Yes, you can make delicious, lacey, delicate crepes and blintzes at home. This cast aluminum crepe pan makes it very much within the scope of the average home cook. Not only is making them easy, this pan's inverted design makes the process super speedy too. In fact, you need only cook the crepe on one side so there's no tricky flipping involved. You'll soon find crepes to be your answer to any meal, especially one that needs to be on the table fast. Sweet or savory, rolled, folded or stacked, crepes are incredibly versatile.
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Most Helpful Customer Reviews
16 of 16 found the following review helpful:
Good for dessert crepesJan 29, 2004
By Allan Friedman
This gives you a great, small, very thin crepe, perfect for some dessert crepes or blintzi. I haven't tried it with rice crepes yet, but I imagine it would work very well for them. I don't understand the trouble other consumers had with this pan--it works fine with a sufficient amount of batter. It doesn't even require the 1-3 throwaway crepes to temper the pan.
A few limitations--you need a large amount of batter to fill a flat dipping dish, so small recipes won't work. Also, it can't make large dinner-size crepes, and doesn't work as well with more porous batters that you would want for crepes sale or anything flambe.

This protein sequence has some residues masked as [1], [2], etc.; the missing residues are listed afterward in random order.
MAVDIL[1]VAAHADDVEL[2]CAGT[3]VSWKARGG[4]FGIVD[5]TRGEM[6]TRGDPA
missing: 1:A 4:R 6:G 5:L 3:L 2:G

If you're a pro, go for a real pan. If you want to be able to crank out a bunch of tasty, thin crepes with very little effort, this pan is wonderful.
33 of 38 found the following review helpful:
I made the best blintzes ever the first time I used it.Jun 20, 2003
By Marsha Kissen
My 96 year old mother said I made the best blintzes she ever tasted. This upside down crepe pan is fantastic. The crepes were paper thin and tender. The trick to making pefect crepes is to heat the pan on medium heat to the right temperature (water droplets will sizzle on the surface), spray pan with Pam and use just the right size dish for the batter to be picked up by the heated pan - I found a shallow aluminum pie pan worked best. Also, be sure to let the batter rest for one hour before cooking the crepes. [...]
13 of 14 found the following review helpful:
I prefer a flat non-stick panDec 10, 2003
We have never been able to get good crepes with this pan. If you dip the pan in the batter like they intend, the crepe basically cooks the moment you put the pan in, and then because it's nonstick, the (cooked) pieces fall off into the batter bowl. If you try to use a spoon of some sort to pour batter on the pan, it runs off. I recommend a non-stick, flat frying pan instead.
6 of 6 found the following review helpful:
360 blintzes later...Jan 25, 2005
By Y. Novack
I make 3+ dozen blintzes at a time, several times a year. With the right recipes this pan is a workhorse. I turn over a potlid, pour in my batter and in less than half an hour a double recipe of my batter recipe is ready to fill. I'm working up an appitite just writing this. It did take a while to find the perfect recipe.
5 of 5 found the following review helpful:
Wow what a panAug 20, 2004
By J. Van Duine
Simply put this is a great pan. I never thought you could make crepes so easy. If you like crepes and want to make them yourself I recommend buying this pan.
See all 8 customer reviews on Amazon.com